Lighting without the dark shadows

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Lighting without the dark shadows

Post  Nicole123 on Fri Aug 08, 2008 7:29 pm

Hello All! I'm new to the forum and hope to get some help, as I'm also new to photography.

I have a photography light set of 3 lights. It has 2 umbrellas and also the little shade things that go over the lights (sorry for the terrible terminology, but I have no idea what they are called). Anyway, I have placed a basic white background up and am trying to take pics of my daughter. I love the look of plain white background and flooring. My problem is that I can't figure out how to prevent horrible shadows behind her. I understand that there will be some shadowing, but I don't want any shadows behind her...I want it to be a crip clear white background. Can anyone please help me out?

Thanks in advance.

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Re: Lighting without the dark shadows

Post  JaneK on Thu Aug 14, 2008 11:01 pm

Let me start by saying that I don't have a studio and I don't have studio lights. But when I get a shadow behind my subject and I'm using a flash (or a source of light), it is because the flash is not diffused enough or is not bounced (ie. pointing too directly at subject). Can you try moving the lights a little or turning them down (if that's possible)? Also, are you lighting the background as well?

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Re: Lighting without the dark shadows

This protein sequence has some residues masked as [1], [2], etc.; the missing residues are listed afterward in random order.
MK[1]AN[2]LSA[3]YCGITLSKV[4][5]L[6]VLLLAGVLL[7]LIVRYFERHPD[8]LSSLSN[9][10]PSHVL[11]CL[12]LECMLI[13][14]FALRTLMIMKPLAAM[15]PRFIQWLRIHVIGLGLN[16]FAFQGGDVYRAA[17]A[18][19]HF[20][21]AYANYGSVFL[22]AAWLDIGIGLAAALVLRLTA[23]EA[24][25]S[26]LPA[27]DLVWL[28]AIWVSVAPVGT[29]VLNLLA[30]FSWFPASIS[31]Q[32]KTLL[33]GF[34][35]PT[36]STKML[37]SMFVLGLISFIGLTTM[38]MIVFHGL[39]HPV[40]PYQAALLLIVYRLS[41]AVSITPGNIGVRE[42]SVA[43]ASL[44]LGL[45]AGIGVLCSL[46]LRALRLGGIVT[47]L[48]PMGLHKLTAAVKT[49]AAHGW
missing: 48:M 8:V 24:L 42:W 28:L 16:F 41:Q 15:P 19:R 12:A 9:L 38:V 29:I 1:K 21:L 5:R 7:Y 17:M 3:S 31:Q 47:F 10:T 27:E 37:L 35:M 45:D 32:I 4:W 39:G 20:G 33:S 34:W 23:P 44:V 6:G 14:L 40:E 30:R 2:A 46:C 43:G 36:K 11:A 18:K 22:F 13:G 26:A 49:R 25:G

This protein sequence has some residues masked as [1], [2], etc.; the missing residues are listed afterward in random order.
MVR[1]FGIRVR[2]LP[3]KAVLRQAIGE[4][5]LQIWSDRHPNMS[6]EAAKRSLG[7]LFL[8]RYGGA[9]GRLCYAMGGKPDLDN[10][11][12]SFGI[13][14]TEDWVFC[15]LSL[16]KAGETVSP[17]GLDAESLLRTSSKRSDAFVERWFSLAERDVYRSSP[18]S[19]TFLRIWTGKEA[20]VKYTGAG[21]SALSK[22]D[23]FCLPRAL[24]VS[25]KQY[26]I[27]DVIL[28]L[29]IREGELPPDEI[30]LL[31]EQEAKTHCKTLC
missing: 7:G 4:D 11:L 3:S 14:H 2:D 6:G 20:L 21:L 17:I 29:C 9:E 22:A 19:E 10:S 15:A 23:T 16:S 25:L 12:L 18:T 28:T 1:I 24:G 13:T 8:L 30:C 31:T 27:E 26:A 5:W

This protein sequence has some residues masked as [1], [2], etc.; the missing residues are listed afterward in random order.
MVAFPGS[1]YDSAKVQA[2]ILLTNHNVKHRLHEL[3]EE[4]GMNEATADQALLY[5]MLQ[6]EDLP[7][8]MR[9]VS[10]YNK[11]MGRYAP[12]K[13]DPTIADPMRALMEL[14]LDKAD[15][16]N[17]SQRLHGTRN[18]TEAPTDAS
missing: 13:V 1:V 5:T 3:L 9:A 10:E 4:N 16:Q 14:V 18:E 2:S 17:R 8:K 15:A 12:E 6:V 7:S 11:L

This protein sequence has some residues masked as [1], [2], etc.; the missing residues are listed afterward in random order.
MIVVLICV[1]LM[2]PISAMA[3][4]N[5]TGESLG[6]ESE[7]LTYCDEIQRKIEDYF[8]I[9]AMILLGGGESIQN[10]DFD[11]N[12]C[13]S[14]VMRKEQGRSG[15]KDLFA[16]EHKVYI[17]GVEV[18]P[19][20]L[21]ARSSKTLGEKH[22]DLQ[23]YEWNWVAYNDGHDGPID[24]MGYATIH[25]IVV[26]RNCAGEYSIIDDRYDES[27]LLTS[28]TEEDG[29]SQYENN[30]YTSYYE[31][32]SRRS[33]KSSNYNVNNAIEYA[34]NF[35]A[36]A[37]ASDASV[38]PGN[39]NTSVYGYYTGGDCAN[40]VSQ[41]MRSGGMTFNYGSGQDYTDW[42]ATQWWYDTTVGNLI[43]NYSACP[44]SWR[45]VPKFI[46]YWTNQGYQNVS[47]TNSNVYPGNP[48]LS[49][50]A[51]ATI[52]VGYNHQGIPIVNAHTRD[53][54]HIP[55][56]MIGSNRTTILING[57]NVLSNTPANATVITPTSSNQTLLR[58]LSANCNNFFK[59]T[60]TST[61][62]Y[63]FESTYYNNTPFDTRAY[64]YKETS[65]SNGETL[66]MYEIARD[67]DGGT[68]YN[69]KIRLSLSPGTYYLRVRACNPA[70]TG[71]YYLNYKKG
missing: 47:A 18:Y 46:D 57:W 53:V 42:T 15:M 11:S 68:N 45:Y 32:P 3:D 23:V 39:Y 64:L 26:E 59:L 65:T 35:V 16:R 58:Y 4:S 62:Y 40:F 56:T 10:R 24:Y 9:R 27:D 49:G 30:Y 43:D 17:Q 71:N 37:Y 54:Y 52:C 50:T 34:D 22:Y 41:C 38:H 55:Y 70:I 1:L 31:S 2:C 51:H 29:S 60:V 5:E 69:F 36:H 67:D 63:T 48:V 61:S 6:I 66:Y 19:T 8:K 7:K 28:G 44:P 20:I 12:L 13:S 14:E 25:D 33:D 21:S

Post  Tory on Fri Sep 05, 2008 9:42 pm

First off, shooting with a white background is the most difficult background to shoot against. With that said, I'll just address your question about the shadows behind your suject. I'm not sure if you are just lighting your subject and not lighting the background or if you are lighting both your subject and the background which you are suppose to do. If you do not light the background, you will get shawdow on the background. You will have to play with the placement of your lights on your background and rearrange it accordingly. Also, if there is ambient light in the room that can case problems too. For my studio (which was my dining room, lol), I had to buy blackout shades for the windows as the windows in the room were creating shadows on my backdrop. There are several reasons why you are getting shadows and these are the two most common problems.

I do take pictures professinally but have a lot to learn myself Rolling Eyes I use a Canon 40D or XT or XTi and strobe lights.
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